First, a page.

International university students have added £243m to our region’s economy and are one of the UK’s highest export earners, according to a new report. New analysis of the economic value to the UK of having students from abroad study in the UK found that just one year’s intake of international students is worth £28.8bn to the UK economy.
In the Portsmouth region, including Portsmouth, Gosport, Havant and the Isle of Wight, the value to the economy of international students has been measured at £243m. Portsmouth South ranks 20th in the UK, with the net benefit of international students coming in at £161m, or £1,500 per resident.
With more than 4,000 international students from 150 countries currently study at the University of Portsmouth. The University’s Vice-Chancellor Professor Graham Galbraith said the new report reveals “the huge contribution” international students make to the UK.
He said: “We are well aware of the social benefits of having a mixed student body, enriching everyone’s learning, and it’s heartening to see that the financial contribution they also make is so beneficial to the UK’s prosperity.
“It’s vital we all understand and appreciate the immense value of international students. They enrich our communities and bring strong economic benefits. We need to be open and supportive of those that can benefit from the education we offer and welcome and encourage those who come to this wonderful part of our country.”
Today’s report, ‘The costs and benefits of international higher education students to the UK economy’, is published by Universities UK International and the Higher Education Policy Institute, with research from London Economics. It found the benefits of hosting international students – £25.9bn – is close to ten times the cost – £2.9bn, including their use of public services.
The net economic benefit is spread across every part of the UK. For example, the contribution to the UK economy of international students in the 2018/19 intake resident in Sheffield Central is £290m. In Holborn and St Pancras it’s £243m; East Ham, £217m; Cambridge, £214m; and in Cardiff Central, £181m.
The analysis lands as international student numbers at UK universities have been hit by the uncertainty caused by Covid-19. Changes to the tuition fee structure for EU students after Brexit have also resulted in EU student recruitment being 56% lower than last year.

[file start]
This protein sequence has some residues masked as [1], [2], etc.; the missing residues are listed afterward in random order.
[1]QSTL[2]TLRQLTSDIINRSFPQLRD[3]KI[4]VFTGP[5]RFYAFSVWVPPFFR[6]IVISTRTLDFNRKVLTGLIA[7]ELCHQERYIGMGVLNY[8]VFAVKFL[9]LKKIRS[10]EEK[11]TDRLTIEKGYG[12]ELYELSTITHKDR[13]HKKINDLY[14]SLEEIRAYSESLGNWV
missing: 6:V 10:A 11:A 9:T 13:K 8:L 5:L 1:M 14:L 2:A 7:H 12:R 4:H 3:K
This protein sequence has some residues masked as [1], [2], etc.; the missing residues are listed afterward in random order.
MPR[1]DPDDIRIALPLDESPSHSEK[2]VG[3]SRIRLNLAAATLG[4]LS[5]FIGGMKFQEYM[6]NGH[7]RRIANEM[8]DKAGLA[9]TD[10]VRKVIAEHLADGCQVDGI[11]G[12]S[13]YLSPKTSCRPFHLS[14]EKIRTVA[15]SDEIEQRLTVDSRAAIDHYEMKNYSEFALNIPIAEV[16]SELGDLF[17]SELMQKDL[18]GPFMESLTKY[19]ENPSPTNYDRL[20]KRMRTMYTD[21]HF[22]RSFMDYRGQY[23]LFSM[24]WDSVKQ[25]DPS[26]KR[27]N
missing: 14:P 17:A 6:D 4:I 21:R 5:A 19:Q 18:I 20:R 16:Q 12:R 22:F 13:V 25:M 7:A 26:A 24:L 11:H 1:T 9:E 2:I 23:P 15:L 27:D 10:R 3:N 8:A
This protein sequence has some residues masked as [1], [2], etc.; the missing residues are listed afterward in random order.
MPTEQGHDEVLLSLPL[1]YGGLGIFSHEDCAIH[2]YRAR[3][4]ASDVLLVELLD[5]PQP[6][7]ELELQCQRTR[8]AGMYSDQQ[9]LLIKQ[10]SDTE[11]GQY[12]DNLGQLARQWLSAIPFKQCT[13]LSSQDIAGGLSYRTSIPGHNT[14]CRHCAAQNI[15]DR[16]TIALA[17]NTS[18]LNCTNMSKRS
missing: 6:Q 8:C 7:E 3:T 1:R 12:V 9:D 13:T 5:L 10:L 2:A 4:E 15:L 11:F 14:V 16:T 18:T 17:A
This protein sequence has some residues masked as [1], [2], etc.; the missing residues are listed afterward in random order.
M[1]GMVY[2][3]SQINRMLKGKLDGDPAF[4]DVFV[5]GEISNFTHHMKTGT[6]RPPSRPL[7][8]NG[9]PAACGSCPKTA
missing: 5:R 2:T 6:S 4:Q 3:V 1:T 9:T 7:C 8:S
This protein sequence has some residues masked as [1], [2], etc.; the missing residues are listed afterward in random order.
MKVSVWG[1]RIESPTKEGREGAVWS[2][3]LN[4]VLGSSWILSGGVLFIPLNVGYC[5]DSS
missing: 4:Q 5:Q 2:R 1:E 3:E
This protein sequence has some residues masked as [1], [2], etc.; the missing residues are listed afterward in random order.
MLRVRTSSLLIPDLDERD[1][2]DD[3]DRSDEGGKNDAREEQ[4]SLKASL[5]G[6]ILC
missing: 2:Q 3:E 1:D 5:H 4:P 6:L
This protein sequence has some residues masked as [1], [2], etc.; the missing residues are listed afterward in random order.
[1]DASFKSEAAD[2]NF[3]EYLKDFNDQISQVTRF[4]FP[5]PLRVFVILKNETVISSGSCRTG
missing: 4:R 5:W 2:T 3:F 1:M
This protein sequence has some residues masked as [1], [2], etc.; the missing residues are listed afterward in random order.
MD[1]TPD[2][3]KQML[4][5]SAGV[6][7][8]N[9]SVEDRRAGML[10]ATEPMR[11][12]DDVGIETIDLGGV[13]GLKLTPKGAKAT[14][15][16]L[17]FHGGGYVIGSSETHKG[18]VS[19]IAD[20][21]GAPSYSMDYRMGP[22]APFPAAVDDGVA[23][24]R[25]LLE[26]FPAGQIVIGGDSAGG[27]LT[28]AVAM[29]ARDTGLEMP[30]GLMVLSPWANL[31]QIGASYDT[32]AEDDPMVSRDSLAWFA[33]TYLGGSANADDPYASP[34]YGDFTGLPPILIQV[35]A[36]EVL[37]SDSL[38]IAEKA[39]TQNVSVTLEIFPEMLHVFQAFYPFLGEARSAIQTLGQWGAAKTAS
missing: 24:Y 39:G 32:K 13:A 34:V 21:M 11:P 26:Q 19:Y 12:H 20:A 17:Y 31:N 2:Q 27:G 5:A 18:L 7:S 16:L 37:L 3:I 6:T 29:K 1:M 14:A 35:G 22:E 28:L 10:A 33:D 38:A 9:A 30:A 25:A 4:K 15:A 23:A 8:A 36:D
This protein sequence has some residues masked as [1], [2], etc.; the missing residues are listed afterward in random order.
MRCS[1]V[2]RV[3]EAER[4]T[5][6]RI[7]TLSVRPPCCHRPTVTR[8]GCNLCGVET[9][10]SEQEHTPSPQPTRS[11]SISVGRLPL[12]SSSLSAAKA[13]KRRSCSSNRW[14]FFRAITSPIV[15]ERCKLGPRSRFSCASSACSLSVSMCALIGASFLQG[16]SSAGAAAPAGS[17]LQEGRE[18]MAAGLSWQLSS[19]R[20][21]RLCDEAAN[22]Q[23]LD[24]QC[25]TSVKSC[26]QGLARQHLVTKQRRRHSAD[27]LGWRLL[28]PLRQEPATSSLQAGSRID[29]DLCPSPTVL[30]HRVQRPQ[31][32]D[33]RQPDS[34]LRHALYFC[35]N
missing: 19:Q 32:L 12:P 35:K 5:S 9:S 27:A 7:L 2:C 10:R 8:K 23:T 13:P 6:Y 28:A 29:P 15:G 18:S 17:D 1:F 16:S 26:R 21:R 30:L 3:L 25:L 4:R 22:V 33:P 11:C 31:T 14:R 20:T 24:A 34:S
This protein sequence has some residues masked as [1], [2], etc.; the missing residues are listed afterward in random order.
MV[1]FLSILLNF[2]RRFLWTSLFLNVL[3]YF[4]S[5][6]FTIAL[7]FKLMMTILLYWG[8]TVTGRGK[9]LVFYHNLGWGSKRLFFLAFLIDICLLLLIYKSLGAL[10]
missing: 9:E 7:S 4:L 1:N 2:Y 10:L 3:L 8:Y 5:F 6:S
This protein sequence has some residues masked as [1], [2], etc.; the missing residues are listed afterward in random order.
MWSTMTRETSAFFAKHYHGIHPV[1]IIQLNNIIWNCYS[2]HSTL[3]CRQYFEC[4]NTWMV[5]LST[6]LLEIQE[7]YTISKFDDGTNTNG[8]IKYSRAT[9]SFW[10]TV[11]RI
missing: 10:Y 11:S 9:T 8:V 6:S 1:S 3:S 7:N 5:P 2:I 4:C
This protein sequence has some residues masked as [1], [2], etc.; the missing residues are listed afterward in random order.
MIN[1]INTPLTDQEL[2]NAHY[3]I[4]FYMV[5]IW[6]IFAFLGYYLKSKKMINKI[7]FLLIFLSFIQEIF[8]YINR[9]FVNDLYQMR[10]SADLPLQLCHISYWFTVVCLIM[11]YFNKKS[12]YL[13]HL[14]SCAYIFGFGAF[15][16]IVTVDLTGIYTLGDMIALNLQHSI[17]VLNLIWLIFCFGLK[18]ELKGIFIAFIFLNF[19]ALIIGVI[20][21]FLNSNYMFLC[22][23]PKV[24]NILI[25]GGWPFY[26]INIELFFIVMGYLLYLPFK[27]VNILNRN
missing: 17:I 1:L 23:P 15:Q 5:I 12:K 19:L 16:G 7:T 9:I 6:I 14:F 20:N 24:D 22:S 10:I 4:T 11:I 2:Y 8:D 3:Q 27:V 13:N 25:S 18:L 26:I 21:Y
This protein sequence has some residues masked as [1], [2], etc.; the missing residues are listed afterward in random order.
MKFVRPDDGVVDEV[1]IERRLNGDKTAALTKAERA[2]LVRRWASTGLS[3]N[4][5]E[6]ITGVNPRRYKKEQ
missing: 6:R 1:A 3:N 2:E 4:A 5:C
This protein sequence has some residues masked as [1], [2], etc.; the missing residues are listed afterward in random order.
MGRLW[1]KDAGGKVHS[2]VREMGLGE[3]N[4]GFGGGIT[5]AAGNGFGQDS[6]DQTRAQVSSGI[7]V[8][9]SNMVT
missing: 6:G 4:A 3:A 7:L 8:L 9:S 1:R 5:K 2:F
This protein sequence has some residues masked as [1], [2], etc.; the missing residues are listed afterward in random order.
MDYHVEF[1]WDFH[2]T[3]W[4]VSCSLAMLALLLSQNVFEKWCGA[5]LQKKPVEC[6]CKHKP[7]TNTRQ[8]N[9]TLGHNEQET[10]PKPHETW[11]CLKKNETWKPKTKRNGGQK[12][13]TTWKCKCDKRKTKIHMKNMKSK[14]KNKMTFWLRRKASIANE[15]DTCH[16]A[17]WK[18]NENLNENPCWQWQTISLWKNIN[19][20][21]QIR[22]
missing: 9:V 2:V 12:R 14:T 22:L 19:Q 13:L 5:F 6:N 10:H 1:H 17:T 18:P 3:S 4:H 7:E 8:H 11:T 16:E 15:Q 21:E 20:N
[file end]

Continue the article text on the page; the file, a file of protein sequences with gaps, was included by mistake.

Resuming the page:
Vivienne Stern, Director of Universities UK International, said: “While there has been a growing realisation of the tremendous social and cultural benefits of international students, this study provides a stark reminder of their financial importance to communities across the UK, economic recovery and the levelling up agenda.
“We now need fresh ideas and stronger momentum to achieve the UK government’s international education strategy target of attracting at least 600,000 international students every year by 2030 and the good this will bring to everyone.”
Nick Hillman, Director of HEPI, said: “This report confirms higher education is one of the UK’s greatest export earners. The benefits reach every part of the UK, from Land’s End to John O’Groats. But international students do not just bring financial benefits. They also bring educational benefits by making our campuses more diverse and exciting places to be. To make the most of these benefits, we need to provide a warm welcome, ensure our educational offer remains competitive and help international students secure fulfilling careers after study. The policy environment is, in many respects, more conducive than it was, with the Government gradually becoming more positive about international students. But the current halving in the number of EU students confirms future success cannot be taken for granted.”